In his article mentioned above, Robin Hanson noted that with formal arrangements (e.g., malpractice lawsuits), communities must engage in arduous deliberations to agree on “how to specify what counts as a legal violation, and to fund the costs of enforcing related laws.” Informal arrangements, he says, are more “nebulous” and “can often arise and change faster than with law.” Importantly, with informal arrangements, punitive actions “can be triggered by information that would not be visible or verifiable to law.”
In the case of my family’s tragedy, did the doctor actually commit an act of incompetence or malfeasance? Had the case gone to litigation, would he have been found guilty in a court of law? From my memories of the story, I have my doubts that he would have. He wasn’t the only doctor in town, and I suspect others were alerted to her case. I don’t know whether she went without care after he left.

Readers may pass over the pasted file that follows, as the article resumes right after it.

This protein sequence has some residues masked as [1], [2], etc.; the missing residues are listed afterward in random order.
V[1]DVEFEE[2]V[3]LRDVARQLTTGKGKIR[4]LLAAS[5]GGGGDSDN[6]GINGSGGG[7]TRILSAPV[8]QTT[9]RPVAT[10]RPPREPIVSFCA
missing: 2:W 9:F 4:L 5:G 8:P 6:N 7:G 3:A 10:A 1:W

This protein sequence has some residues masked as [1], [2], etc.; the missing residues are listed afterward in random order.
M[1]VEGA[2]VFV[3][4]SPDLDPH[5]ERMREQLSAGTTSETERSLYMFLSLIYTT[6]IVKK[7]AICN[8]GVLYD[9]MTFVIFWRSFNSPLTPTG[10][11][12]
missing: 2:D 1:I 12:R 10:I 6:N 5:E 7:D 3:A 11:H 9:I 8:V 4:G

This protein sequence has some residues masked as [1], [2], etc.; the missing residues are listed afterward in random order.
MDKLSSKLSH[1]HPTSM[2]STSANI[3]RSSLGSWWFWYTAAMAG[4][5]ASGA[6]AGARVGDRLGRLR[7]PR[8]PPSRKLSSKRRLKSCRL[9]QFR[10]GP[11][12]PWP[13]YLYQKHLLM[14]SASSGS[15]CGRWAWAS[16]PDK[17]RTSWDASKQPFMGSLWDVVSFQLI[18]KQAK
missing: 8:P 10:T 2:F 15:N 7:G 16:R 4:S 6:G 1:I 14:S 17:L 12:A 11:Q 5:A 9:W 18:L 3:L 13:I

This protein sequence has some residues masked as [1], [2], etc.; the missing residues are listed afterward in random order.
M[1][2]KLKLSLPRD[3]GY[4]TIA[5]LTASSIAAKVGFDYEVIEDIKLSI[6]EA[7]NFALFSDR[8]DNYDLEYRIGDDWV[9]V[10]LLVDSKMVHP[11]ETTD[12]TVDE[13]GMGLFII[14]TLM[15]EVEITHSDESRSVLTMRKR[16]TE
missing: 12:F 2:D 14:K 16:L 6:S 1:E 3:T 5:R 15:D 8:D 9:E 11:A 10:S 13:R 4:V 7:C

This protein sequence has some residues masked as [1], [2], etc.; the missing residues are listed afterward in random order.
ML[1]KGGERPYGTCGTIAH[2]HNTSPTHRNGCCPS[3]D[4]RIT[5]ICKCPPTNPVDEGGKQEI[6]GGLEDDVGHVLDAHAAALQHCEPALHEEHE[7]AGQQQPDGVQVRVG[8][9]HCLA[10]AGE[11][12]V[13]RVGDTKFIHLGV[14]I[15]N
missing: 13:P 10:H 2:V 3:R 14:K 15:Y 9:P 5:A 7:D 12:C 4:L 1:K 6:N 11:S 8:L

Nevertheless, as Robin Hanson argued, the community was free to devise its own standards of care and to revise them rapidly. And, for all I know, there was additional information, perhaps “not visible or verifiable to law.” All I know is that this case was something of a family legend—something parallel to the cinematic notion of Frontier Justice. It was adjudicated only in the court of public opinion, but, so the family story went, justice was swift and stern.